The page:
The fun part of redoing a living room is the designing of the living room and I did have fun designing. Then there is the reality check known as the budget. That said, a budget can help you realize the dream of the design without feeling the awful pain of buyer’s remorse. There are a couple of ways to approach budget when you are looking at design redo. Both work and I personally use both in establishing my total budget. That said, I always know exactly what I have set aside at that particular moment in time for a particular project. Never start a project without knowing what you have financially available for it.
Pie in the Sky
When I start thinking about budget, I always start with the concept of “If money were no object, what would I do?” Its funny but I find when you start with a scarcity mentality, you often shut off options. But when you start with an abundance mentality, the brain works to find options! In the case of my living room, pie in the sky, I would pretty much not keep anything currently in there. I’d donate it or sell it so it had a good home. But for either emotional reasons or age reasons or style reasons, there really isn’t much that would stay. So, I then made a list of everything I would need to purchase, including paint, molding, trims, etc. Then I sourced it.
Sourcing is basically finding options that you love and would use and getting a price. For me this included finding the exact sofa daybed, hexagon coffee table and mini chair that I fell in love with and reasonable estimate of cost for other items based on well the basics of the item. For example, we want an electric wall mount fireplace, the cool contemporary glass beads in the bottom but not really sure on which one exactly. So I looked up to get an average of the cost for one that was the size and style I envision.
Once I do all my dreaming, I then get the sticker price for my redo/remodeling project. Often times I find myself pleasantly surprised that my pie in the sky dream’s price tag falls right into what my wallet wanted to spend. Other times, as in the case of my furniture eating living room, its way more than I wanted to spend. However, the dreaming did give me a clear understanding on exactly what I really wanted and what I could be flexible in.
I’m a pretty resourceful girl. I have done complete bathroom guts save the tub and toilet for less than $1,000. And while I skimp on price, I don’t skimp on design or beauty. When my pie and reality don’t meet, its time to re-evaluate and scale down.
Reduce, Reuse, Recycle Furniture
The first part of doing just that is looking at what I already have and see how can it be reused or repurposed or recycled into something new. I’m pretty adamant that my husband and his ex-wife’s couches go. Not only for the ex-wife factor, but they really do not fit the feel of the room, the design or the house. However, he has a wingback and a coffee table and side table set. The wing back can be reupholstered along with a second wingback and a couch I inherited for about 10% of the cost to replace them.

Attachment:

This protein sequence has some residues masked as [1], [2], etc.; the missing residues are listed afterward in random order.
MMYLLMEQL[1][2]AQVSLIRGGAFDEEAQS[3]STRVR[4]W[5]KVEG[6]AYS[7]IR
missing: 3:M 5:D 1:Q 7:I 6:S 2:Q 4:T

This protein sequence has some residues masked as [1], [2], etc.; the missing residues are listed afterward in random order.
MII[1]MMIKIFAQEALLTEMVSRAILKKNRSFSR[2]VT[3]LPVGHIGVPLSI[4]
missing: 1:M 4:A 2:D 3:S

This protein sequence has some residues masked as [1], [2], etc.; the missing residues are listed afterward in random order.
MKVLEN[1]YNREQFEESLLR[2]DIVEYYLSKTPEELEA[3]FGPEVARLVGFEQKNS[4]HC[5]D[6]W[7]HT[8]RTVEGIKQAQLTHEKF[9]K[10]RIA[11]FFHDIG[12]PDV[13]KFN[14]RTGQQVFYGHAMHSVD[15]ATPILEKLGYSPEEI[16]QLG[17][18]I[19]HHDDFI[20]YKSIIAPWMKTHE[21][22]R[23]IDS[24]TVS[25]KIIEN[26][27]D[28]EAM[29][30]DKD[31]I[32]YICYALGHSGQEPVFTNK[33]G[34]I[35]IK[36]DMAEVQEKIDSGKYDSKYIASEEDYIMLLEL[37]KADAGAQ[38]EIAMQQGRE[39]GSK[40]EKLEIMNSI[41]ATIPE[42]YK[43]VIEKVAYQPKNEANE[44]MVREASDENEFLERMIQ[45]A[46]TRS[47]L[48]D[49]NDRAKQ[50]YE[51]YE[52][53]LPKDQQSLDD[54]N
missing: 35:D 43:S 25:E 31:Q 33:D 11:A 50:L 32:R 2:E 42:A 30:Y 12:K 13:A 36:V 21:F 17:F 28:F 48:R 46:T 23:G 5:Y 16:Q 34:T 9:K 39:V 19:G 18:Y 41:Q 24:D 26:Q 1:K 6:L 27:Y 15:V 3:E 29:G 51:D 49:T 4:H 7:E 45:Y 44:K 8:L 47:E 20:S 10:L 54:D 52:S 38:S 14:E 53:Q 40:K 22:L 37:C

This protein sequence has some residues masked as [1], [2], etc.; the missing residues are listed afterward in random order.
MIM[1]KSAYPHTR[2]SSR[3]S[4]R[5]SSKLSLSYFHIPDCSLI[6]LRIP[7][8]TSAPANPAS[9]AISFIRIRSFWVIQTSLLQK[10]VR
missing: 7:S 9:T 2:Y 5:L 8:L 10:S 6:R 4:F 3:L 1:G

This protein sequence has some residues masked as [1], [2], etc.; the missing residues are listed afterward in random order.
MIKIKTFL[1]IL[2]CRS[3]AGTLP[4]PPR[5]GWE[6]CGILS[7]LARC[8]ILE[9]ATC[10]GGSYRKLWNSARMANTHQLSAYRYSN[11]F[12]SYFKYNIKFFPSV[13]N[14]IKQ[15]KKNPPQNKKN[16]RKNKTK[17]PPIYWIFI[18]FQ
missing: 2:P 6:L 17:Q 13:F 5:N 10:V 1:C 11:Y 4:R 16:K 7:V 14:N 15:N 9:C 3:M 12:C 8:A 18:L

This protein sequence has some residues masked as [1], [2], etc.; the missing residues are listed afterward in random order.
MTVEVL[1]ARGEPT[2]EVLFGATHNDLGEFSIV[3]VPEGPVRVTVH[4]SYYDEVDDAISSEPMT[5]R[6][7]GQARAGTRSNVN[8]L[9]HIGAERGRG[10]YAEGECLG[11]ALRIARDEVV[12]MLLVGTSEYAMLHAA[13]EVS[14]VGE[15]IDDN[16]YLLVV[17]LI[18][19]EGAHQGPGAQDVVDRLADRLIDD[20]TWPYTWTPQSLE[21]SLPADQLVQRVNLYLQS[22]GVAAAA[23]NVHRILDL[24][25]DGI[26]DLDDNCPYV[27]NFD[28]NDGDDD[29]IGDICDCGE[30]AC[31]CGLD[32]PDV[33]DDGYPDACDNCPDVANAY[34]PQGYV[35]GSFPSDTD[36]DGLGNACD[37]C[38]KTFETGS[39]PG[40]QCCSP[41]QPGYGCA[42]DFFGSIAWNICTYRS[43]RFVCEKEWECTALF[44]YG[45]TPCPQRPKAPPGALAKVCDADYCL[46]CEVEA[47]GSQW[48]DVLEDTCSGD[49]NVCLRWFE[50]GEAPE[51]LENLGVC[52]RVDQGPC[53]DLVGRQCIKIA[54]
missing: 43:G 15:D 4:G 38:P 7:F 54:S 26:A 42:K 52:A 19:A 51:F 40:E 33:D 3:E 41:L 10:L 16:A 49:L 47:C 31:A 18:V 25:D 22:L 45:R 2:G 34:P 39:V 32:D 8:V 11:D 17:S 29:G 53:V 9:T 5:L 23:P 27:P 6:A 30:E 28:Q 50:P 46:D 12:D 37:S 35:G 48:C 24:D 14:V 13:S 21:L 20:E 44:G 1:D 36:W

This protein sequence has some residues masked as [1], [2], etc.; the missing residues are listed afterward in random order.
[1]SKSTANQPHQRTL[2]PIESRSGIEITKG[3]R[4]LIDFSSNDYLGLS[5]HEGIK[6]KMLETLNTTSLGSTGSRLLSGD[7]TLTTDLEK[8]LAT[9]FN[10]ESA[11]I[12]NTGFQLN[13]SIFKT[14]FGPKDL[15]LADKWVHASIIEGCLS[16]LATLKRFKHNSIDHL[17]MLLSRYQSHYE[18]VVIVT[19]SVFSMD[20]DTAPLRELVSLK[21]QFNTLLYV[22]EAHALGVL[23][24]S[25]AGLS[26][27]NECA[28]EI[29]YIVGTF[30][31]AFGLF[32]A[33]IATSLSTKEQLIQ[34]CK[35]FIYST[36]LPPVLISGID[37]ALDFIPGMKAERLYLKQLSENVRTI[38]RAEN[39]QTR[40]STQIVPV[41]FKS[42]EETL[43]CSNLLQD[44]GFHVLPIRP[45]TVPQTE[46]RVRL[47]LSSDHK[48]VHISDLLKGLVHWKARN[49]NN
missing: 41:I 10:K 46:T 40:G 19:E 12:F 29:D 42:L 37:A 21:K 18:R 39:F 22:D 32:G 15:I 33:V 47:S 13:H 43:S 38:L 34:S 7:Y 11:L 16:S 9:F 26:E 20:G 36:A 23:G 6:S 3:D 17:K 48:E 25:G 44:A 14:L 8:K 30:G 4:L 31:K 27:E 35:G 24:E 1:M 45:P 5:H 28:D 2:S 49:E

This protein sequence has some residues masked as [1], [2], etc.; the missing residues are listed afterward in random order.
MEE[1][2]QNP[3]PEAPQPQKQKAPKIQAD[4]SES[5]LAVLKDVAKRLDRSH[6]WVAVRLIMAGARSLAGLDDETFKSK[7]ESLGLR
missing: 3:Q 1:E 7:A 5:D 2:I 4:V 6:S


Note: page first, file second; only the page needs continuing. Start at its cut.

Grade A versus Grade B
Sometimes when I dream, I dream Grade A big. However, when it comes to working on a budget sometimes the Grade B will do. Rugs are a perfect example. If I opt for wool or natural fibers, I am often more likely to pay more. However, if I opt for a synthetic or mass produced rug, I can get it at a fraction of the cost.
Between Habitat for Humanity, Thrift Stores, Yard Sales and Closeout Specials who needs retail. I have had this happen so many times. I see something I love at Macy’s and then spot it for a fraction at Home Goods. The furniture in my family room was the exact set I had seen at Ashley’s Furniture and Living Spaces, only living spaces was half the cost.
I remember pricing granite for one of the bathroom remodels I was doing and for what I was wanting it was a good $500 plus dollars. I went to Habitat for Humanity and saw a similar but not the exact same in precut 6 foot double bull-nosed slabs for $30 each and no that is not a typo. Because I was willing to compromise slightly on color, I got a much better deal and my budget was happy.
Can’t Live Without Versus It Can Change
Its important when working with a budget that you account for items that your really wouldn’t be happy without. These items need to just become line items in the budget. But that means there needs to be compromise on the other items. Can you eliminate anything or at least postpone it until its on sale?
In doing my scale down, I was able to cut my cost in half, which is not bad at all. I feel extremely confident that I can accomplish everything on the list at the prices I have. That said, that’s still more than I wanted to spend NOW. So, another budget trick:
Phasing is simply prioritizing what needs to be done as a top priority, next top, then next top to the least priority. You can decide this based on what needs to be done for comfort or aesthetic appeal or biggest bang for your buck or what’s on sale now.
For our living room, I am thinking of three phase. Phase one would be paint, all the reupholstered items, the rugs and the cabinetry without the fireplace. This gives me not only the biggest visual impact but also meets the needs of providing needed storage. Phase two would be the sofa daybed and small chair. I’m mainly postponing these for a major sale. Most stores have major sales around popular holidays. Typically 4th of July and Thanksgiving are the best times but there are also other sales on Memorial Day, Labor Day, etc. Phase three is the fireplace and curtain. These are the least important to get done. Neither is an absolute needed item so they can wait.
By phasing them out, I give myself the opportunity to get what I want with minimal compromise and without a huge hit to the budget all at one time.